Nowadays many of them seem to have ‘forgotten’ about that.

NOT A LOT OF PEOPLE KNOW THAT

By Paul Homewood

h/t Oldbrew

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https://www.climate.gov/news-features/event-tracker/flooding-concerns-oroville-dam-water-levels-reach-capacity

NOAA have a good account of what has been going on with the Oroville Dam:

As mentioned previously in the Event Tracker, California is going through one of its wettest water years (October – September) on record. In particular, precipitation so far in 2017 is on a record pace for northern and central California. While the water has been a godsend in reducing and relieving drought conditions, it also has been too much of a good thing as flooding has resulted. One case in particular is the ongoing emergency at the Oroville Dam north of Sacramento. Tremendous amounts of precipitation have led to the Lake Oroville reservoir—the second largest reservoir in the state—to fill past capacity. The need to funnel water out of the reservoir and accompanying complications has led to flooding concerns and evacuations below the dam.

Oroville Dam, Flooding, rain

(top) Aerial view of the…

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Once again the ‘climate change’ card is played by authorities to excuse their own failings.

NOT A LOT OF PEOPLE KNOW THAT

By Paul Homewood

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cflagfloodreport_12monthson

It is just over a year since Storm Desmond brought devastating floods to Carlisle.

Soon after the Carlisle Flood Action Group was formed, and they have now published a very full and highly technical account of the floods.

This is the first part of the Executive Summary:

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Although Storm Desmond was severe by any account (and the report later accepts that it may have been exacerbated by global warming), the real problem was lack of river maintenance and poor management. This of course is a rerun of the Somerset floods in 2014.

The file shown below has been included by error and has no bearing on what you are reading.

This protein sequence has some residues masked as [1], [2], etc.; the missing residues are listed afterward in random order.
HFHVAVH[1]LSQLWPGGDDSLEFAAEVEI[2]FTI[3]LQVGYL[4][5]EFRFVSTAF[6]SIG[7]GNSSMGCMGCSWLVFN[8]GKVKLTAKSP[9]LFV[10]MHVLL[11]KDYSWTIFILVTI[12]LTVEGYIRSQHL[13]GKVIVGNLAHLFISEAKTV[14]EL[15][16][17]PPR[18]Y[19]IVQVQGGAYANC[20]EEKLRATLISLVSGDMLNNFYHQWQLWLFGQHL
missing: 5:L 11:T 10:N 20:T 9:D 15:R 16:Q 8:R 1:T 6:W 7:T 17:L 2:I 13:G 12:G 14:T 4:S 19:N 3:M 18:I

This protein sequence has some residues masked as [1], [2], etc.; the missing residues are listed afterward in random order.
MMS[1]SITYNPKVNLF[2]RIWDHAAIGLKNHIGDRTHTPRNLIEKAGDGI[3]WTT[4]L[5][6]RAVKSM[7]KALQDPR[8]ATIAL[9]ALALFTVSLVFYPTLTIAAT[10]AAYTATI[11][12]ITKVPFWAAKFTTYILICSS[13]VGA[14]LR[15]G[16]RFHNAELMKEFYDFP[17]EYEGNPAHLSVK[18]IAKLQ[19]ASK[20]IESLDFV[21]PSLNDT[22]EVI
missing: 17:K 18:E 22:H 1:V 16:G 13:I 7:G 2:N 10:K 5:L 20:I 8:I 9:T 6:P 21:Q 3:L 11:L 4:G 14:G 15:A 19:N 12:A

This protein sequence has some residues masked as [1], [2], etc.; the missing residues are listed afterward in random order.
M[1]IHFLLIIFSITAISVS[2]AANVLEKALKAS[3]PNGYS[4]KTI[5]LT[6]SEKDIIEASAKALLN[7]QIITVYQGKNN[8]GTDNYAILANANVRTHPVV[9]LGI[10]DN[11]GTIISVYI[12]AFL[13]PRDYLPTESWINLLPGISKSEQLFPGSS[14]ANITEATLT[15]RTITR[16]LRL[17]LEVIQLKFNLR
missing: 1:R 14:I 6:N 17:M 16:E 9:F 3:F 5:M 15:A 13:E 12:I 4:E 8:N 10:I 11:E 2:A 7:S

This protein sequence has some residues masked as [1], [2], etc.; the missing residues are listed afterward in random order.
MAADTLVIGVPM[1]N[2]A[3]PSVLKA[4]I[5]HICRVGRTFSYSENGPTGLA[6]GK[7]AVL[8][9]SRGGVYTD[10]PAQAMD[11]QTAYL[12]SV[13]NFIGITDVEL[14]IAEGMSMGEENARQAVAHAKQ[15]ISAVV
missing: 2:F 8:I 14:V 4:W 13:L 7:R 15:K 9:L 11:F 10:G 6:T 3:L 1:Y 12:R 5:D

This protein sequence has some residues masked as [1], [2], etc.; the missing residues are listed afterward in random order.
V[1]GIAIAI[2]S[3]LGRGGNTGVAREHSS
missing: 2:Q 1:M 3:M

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Campus snowball fight, Vancouver [image credit: Daily Hive]

Campus snowball fight, Vancouver [image credit: Daily Hive]


Imagine the global headlines if this was record heat in summer. Cold weather gets far less international attention. Locals are used to snow but not this much all at once.

You weren’t imagining it – the snowstorm which began Friday dumped a record amount of powder on Vancouver, according to Environment Canada.

Preliminary estimates reckon a huge 12 cm of snow fell on Vancouver on Friday, breaking the previous record of 10.7 cm back in 1946, reports the Daily Hive.

OK, we know it’s not anything like the depths of white stuff they get in Toronto or Montreal, but hey, we’ll take it as that’s a 71-year record!
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Image credit: UC Berkeley

Image credit: UC Berkeley


The drought ended so dramatically that a state of emergency has been declared for large parts of California.
H/T GWPF

California’s drought which the New York Times characterized as “unending,” ended. This is good news for everyone other than Al Gore and his depressing band of climate Cassandras.

Well, the rains came after all to California and it was the answer to prayer for many citizens. For others the rain was a splash in the face, so to speak.

California’s seven-year drought came in very handy for climate conspirators. Their heat hysteria convinced gullible legislators that only by seizing control of the economy and tightening the noose of regulation around people’s lives could a weather wipeout be avoided.

It didn’t matter that California is a semi-arid state and periodic droughts are part of the climate package. Past droughts are in the past. The one that was just concluded was here right now and could be used to beat the extreme weather, coming-doom drum.

But now it’s rained on their parade. A drought the warmist New York Times characterized as “unending,” ended.
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World Cup ski race cancelled because of too much snow 

Posted: January 16, 2017 by oldbrew in weather

Credit: myswitzerland.com

Credit: myswitzerland.com


The BBC’s report mentions a ‘cold snap’ but it’s been around for a while now in many parts of Europe.

A famous downhill race in the Skiing World Cup has been cancelled – because there has been too much snow.

Saturday’s race at the Lauberhorn course in Wengen, Switzerland, was dropped after more than 40cm (16in) of snow fell overnight. Crews worked through the night but were unable to prepare the piste in time.